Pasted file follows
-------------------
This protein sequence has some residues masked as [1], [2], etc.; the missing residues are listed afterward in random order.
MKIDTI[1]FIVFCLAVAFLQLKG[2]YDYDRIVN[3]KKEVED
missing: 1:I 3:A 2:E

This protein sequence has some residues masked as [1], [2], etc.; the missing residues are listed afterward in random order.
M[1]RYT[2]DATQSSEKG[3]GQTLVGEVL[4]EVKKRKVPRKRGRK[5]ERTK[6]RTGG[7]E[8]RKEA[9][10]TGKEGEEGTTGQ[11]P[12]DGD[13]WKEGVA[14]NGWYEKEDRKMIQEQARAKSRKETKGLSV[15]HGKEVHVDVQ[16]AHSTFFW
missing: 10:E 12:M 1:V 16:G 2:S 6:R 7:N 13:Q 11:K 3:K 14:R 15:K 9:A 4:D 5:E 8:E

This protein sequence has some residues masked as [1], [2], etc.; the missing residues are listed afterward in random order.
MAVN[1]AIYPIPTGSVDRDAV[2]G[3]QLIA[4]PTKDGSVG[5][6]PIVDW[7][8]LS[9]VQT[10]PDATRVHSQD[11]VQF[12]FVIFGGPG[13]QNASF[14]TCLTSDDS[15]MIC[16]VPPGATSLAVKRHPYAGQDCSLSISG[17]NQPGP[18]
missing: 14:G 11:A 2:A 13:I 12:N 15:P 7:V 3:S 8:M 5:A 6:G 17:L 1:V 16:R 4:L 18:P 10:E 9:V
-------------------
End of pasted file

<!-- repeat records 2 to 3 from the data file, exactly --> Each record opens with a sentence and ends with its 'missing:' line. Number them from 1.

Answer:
This protein sequence has some residues masked as [1], [2], etc.; the missing residues are listed afterward in random order.
M[1]RYT[2]DATQSSEKG[3]GQTLVGEVL[4]EVKKRKVPRKRGRK[5]ERTK[6]RTGG[7]E[8]RKEA[9][10]TGKEGEEGTTGQ[11]P[12]DGD[13]WKEGVA[14]NGWYEKEDRKMIQEQARAKSRKETKGLSV[15]HGKEVHVDVQ[16]AHSTFFW
missing: 10:E 12:M 1:V 16:G 2:S 6:R 7:N 13:Q 11:K 3:K 14:R 15:K 9:A 4:D 5:E 8:E

This protein sequence has some residues masked as [1], [2], etc.; the missing residues are listed afterward in random order.
MAVN[1]AIYPIPTGSVDRDAV[2]G[3]QLIA[4]PTKDGSVG[5][6]PIVDW[7][8]LS[9]VQT[10]PDATRVHSQD[11]VQF[12]FVIFGGPG[13]QNASF[14]TCLTSDDS[15]MIC[16]VPPGATSLAVKRHPYAGQDCSLSISG[17]NQPGP[18]
missing: 14:G 11:A 2:A 13:I 12:N 15:P 7:V 3:S 8:M 5:A 6:G 17:L 1:V 16:R 4:L 18:P 10:E 9:V